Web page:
Five years in the making, the University of Chicago Medical Center’s (UCMC) new 10-story hospital, the Center for Care and Discovery, will officially open tomorrow. With the help of UCMC staff, volunteers from the College’s Pre-Medical Student Association, and Pritzker medical students, around 200 patients—including ICU, oncology, and recovering surgery patients—will be transferred from Mitchell Hospital to the new center, according to a UCMC press release.
The center, covering a total of 1.2 million square feet, 240 single-occupancy inpatient rooms, and 28 operating rooms, will house the cancer, gastrointestinal disease, neuroscience, high-technology radiology, and advanced surgery units. According to John Easton, a member of the UCMC media team, these particular specialties require advanced technology that the new hospital will now be able to provide.
From extra-wide hallways for increasingly large equipment to multifunctional, adjustable rooms, the hospital was created with the future in mind. Each floor is organized by a “grid system,” consisting of 85 multifunctional “bays” 31.5 feet across and 18 feet high, which can be easily transformed into two patient rooms, one operating room, or one procedural room. Staff lounges, too, were made with removable walls so that they can convert into conference rooms if need be.
“Equipment keeps getting bigger; even patients are getting bigger. We’re just looking into the future,” Easton said. “It’s better to do it now than to have to expand later.”
Patients will check into the hospital on the central “Sky Lobby” located on the seventh floor, which Easton described as the part of the hospital designed to be “less focused on medicine and more focused on ambiance and comfort and [to be] family-oriented.” It’s 100,000 square feet, surrounded by floor-to-ceiling windows, and contains a chapel, extensive family waiting areas, private waiting rooms, a 24-hour dining area, and an acoustically designed boardroom.
The inpatient rooms, including 52 Intensive Care Unit beds, are located on the eighth, ninth, and 10th floors. The sixth floor, with its 28 operating rooms—nine more than the current hospital—is dedicated to surgery as well as pre- and post-op care. Non-operational procedures will take place on the fifth floor. Surgical pathology, the blood bank, and the pharmacy are located on the second, while lobbies, retail space (including a Starbucks and a Wolfgang Puck Express restaurant), and an inpatient kitchen make up the first. The third and fourth floors will be unoccupied and reserved for future expansion.
The center’s architect, Rafael Viñoly, also designed the Booth School’s Charles M. Harper Center. According to Easton, the positive reception of the Harper Center made Viñoly a leading contender for the architect position.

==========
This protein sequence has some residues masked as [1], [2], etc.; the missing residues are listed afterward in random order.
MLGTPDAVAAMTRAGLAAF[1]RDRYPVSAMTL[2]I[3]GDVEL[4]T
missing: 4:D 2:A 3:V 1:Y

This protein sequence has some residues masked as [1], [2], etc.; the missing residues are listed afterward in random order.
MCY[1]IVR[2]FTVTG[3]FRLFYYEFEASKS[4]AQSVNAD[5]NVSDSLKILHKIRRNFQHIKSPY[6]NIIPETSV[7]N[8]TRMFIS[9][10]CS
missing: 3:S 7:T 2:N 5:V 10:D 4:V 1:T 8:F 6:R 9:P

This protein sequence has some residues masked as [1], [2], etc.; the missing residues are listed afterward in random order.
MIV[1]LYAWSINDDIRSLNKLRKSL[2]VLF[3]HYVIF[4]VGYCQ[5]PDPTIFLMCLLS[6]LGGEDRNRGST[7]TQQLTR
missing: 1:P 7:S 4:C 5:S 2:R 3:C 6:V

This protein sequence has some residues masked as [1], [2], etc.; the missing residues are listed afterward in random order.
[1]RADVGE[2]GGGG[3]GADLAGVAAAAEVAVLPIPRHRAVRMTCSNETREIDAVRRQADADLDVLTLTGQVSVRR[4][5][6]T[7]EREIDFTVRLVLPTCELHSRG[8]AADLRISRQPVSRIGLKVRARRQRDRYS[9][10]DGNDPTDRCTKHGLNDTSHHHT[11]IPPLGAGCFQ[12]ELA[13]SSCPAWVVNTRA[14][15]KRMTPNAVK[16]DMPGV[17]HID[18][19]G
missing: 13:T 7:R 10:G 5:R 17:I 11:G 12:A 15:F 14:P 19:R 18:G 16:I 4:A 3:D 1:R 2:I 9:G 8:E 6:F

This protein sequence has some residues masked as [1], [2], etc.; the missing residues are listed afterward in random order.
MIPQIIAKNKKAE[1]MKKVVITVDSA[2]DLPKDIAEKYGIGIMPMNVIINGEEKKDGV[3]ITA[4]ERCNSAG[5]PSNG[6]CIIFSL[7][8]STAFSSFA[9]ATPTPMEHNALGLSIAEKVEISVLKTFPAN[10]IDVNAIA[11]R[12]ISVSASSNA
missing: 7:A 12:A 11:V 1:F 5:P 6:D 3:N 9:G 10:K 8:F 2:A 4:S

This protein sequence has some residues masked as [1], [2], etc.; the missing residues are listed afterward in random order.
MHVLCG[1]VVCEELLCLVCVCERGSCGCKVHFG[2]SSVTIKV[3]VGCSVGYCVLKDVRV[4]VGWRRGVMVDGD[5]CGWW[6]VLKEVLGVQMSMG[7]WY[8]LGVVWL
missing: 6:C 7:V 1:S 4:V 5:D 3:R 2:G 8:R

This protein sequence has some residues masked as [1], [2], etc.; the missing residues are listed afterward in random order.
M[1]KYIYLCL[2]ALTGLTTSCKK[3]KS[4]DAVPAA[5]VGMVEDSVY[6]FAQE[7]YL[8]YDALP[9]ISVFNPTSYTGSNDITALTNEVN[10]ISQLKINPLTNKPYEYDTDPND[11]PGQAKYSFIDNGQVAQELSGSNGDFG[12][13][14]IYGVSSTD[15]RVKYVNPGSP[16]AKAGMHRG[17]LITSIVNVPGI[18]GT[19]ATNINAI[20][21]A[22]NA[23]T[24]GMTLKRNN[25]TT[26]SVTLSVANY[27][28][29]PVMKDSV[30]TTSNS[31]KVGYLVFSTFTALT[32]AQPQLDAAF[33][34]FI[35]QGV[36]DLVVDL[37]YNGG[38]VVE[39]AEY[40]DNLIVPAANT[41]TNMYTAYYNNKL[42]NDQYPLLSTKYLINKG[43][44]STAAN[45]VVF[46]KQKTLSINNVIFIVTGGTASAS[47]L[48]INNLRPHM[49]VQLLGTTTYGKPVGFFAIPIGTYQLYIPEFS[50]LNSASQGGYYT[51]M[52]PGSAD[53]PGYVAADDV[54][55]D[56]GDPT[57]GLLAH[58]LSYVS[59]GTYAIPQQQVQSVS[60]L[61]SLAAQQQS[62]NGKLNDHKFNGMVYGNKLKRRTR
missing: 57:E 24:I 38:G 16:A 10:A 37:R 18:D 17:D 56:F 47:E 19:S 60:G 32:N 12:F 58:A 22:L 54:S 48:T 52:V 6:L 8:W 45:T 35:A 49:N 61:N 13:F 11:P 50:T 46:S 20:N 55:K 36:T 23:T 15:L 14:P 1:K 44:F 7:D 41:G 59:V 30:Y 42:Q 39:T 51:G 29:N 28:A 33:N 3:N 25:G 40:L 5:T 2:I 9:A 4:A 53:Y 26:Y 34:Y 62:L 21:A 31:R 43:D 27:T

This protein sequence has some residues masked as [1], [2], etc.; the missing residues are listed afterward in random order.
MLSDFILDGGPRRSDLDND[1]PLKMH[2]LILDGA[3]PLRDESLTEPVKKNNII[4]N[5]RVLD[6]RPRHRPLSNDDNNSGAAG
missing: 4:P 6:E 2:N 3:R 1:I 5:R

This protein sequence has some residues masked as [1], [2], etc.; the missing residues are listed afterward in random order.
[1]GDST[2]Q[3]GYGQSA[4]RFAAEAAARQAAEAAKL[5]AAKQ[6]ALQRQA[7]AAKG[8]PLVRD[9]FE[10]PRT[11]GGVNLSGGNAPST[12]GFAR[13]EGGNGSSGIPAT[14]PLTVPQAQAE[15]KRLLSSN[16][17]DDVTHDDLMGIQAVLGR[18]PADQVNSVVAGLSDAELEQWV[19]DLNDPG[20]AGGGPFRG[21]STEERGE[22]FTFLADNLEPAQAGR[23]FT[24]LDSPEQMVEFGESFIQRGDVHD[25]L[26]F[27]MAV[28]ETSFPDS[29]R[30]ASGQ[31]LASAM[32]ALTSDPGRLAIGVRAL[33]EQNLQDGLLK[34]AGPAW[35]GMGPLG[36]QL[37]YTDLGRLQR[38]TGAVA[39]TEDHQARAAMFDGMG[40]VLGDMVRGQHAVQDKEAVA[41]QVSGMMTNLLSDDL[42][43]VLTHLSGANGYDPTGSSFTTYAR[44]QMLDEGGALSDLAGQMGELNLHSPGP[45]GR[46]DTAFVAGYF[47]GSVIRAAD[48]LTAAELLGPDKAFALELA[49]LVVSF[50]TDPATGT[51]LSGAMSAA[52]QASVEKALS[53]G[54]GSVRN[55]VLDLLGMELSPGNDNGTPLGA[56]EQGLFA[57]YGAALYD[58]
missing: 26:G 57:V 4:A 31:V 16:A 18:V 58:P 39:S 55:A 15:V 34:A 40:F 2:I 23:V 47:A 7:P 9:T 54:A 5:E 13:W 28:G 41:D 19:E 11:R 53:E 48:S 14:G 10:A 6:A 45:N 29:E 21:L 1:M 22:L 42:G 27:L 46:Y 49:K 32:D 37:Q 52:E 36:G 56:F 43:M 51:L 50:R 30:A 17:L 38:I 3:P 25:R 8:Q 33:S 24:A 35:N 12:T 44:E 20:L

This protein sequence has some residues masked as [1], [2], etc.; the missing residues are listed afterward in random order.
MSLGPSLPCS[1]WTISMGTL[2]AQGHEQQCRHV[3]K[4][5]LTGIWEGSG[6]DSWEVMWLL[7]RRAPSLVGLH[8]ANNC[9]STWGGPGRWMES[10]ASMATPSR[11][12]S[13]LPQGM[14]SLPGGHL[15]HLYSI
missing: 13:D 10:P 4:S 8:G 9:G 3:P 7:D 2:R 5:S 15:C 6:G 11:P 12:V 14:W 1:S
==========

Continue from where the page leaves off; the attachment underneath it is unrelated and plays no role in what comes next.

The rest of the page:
Over 40 percent of the businesses involved in the construction of the Center for Care and Discovery were firms compliant with UCMC’s 2001 initiative to increase its involvement with minority- and women-owned firms, according to Easton. The construction of both parts of the Comer Children’s Hospital in 2004 and the UCMC Drexel Parking Garage also satisfied this initiative.
A statement on the opening by UCMC president Sharon O’Keefe to medical center staff was forwarded to the campus community by Kenneth Polonsky, Executive Vice President for Medical Affairs and Dean of the Division of Biological Sciences, notifying people of possible effects of the move.
“From 6 a.m. to 6 p.m. on Saturday, February 23, all UChicago Medicine property will be limited to those with prior appointments or explicit permission to be on the premises. Also, two roadways will be closed: Maryland Avenue from East 57th Street to East 58th Street, and East 57th Street between South Cottage Grove Avenue and South Drexel Avenue. Finally, there will be many one-day parking restrictions in the area,” the statement said.
Highlighting possible inconveniences, O’Keefe also asked that those “not directly involved in the move to help ensure the safety of our patients by avoiding the medical campus on Saturday.”
Lorna Wong, Assistant Director of Media and Social Media at the UCMC, said that the security and road closures did not have anything to do with the January 27 trauma center protests, which took place outside the Center for Care and Discovery.
“All hospitals that open up a new facility do the same thing,” explained Wong, referencing the two 2012 closures of Lake Shore Drive when Lurie Children’s Hospital and the Rush University Medical Center pavilion each opened.
Wong predicted a smooth transition during tomorrow’s move of patients, “The move day orchestrators have done a fabulous job plotting the day to the minute,” she said. “If all goes well, I think nothing should go wrong…. It really does seem like they planned for every contingency.”